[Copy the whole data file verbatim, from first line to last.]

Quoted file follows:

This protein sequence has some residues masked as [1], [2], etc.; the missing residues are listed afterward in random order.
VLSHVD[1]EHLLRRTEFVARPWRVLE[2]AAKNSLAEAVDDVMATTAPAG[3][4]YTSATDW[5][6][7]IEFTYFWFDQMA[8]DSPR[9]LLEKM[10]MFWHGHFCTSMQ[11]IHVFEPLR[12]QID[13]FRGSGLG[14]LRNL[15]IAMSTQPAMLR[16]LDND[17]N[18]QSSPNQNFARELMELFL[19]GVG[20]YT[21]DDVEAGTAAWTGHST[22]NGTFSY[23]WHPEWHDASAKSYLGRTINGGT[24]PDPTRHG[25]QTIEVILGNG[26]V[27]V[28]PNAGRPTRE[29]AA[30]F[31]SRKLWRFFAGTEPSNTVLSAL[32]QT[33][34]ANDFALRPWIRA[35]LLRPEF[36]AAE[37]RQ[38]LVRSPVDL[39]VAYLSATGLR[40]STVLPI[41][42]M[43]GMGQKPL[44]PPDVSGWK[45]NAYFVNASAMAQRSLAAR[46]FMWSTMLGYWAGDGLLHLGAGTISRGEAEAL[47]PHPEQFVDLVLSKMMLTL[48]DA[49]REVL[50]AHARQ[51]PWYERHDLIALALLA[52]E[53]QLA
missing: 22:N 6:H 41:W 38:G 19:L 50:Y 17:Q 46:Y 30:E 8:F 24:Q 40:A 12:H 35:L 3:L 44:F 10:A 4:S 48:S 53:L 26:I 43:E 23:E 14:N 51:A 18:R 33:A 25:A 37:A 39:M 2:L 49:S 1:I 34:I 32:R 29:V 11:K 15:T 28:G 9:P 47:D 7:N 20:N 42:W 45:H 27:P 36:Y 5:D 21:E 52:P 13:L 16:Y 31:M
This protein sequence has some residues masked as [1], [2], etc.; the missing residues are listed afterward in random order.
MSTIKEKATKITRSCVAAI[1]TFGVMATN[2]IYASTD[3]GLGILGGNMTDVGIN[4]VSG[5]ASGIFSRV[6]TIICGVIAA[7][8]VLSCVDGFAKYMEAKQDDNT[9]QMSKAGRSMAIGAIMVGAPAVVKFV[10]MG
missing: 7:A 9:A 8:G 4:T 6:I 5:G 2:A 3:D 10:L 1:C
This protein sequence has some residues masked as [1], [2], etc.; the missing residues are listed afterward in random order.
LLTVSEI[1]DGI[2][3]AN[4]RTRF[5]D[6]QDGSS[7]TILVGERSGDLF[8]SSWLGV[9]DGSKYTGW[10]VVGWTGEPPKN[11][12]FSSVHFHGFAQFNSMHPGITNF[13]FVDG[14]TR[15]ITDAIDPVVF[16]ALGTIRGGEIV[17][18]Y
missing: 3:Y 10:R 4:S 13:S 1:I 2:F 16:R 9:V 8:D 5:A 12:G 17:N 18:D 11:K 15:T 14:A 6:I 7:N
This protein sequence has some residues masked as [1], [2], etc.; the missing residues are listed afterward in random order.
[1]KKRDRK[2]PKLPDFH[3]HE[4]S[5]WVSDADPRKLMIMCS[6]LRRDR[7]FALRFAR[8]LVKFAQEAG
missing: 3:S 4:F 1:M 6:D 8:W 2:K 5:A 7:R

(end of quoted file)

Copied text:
This protein sequence has some residues masked as [1], [2], etc.; the missing residues are listed afterward in random order.
VLSHVD[1]EHLLRRTEFVARPWRVLE[2]AAKNSLAEAVDDVMATTAPAG[3][4]YTSATDW[5][6][7]IEFTYFWFDQMA[8]DSPR[9]LLEKM[10]MFWHGHFCTSMQ[11]IHVFEPLR[12]QID[13]FRGSGLG[14]LRNL[15]IAMSTQPAMLR[16]LDND[17]N[18]QSSPNQNFARELMELFL[19]GVG[20]YT[21]DDVEAGTAAWTGHST[22]NGTFSY[23]WHPEWHDASAKSYLGRTINGGT[24]PDPTRHG[25]QTIEVILGNG[26]V[27]V[28]PNAGRPTRE[29]AA[30]F[31]SRKLWRFFAGTEPSNTVLSAL[32]QT[33][34]ANDFALRPWIRA[35]LLRPEF[36]AAE[37]RQ[38]LVRSPVDL[39]VAYLSATGLR[40]STVLPI[41][42]M[43]GMGQKPL[44]PPDVSGWK[45]NAYFVNASAMAQRSLAAR[46]FMWSTMLGYWAGDGLLHLGAGTISRGEAEAL[47]PHPEQFVDLVLSKMMLTL[48]DA[49]REVL[50]AHARQ[51]PWYERHDLIALALLA[52]E[53]QLA
missing: 22:N 6:H 41:W 38:G 19:L 50:Y 17:Q 46:Y 30:E 8:F 24:Q 40:A 12:H 35:L 3:L 44:F 10:A 4:S 48:S 53:L 26:I 43:E 23:E 14:N 51:A 18:R 33:A 25:A 37:A 39:M 2:L 49:S 1:I 34:I 32:R 29:V 11:K 15:T 28:G 9:P 47:D 7:N 20:N 42:W 45:H 27:P 36:Y 5:D 21:E 52:P 13:L 16:Y 31:M
This protein sequence has some residues masked as [1], [2], etc.; the missing residues are listed afterward in random order.
MSTIKEKATKITRSCVAAI[1]TFGVMATN[2]IYASTD[3]GLGILGGNMTDVGIN[4]VSG[5]ASGIFSRV[6]TIICGVIAA[7][8]VLSCVDGFAKYMEAKQDDNT[9]QMSKAGRSMAIGAIMVGAPAVVKFV[10]MG
missing: 7:A 9:A 8:G 4:T 6:I 5:G 2:A 3:D 10:L 1:C
This protein sequence has some residues masked as [1], [2], etc.; the missing residues are listed afterward in random order.
LLTVSEI[1]DGI[2][3]AN[4]RTRF[5]D[6]QDGSS[7]TILVGERSGDLF[8]SSWLGV[9]DGSKYTGW[10]VVGWTGEPPKN[11][12]FSSVHFHGFAQFNSMHPGITNF[13]FVDG[14]TR[15]ITDAIDPVVF[16]ALGTIRGGEIV[17][18]Y
missing: 3:Y 10:R 4:S 13:S 1:I 2:F 16:R 9:V 8:D 5:A 12:G 17:N 18:D 11:K 15:T 14:A 6:I 7:N
This protein sequence has some residues masked as [1], [2], etc.; the missing residues are listed afterward in random order.
[1]KKRDRK[2]PKLPDFH[3]HE[4]S[5]WVSDADPRKLMIMCS[6]LRRDR[7]FALRFAR[8]LVKFAQEAG
missing: 3:S 4:F 1:M 6:D 8:W 2:K 5:A 7:R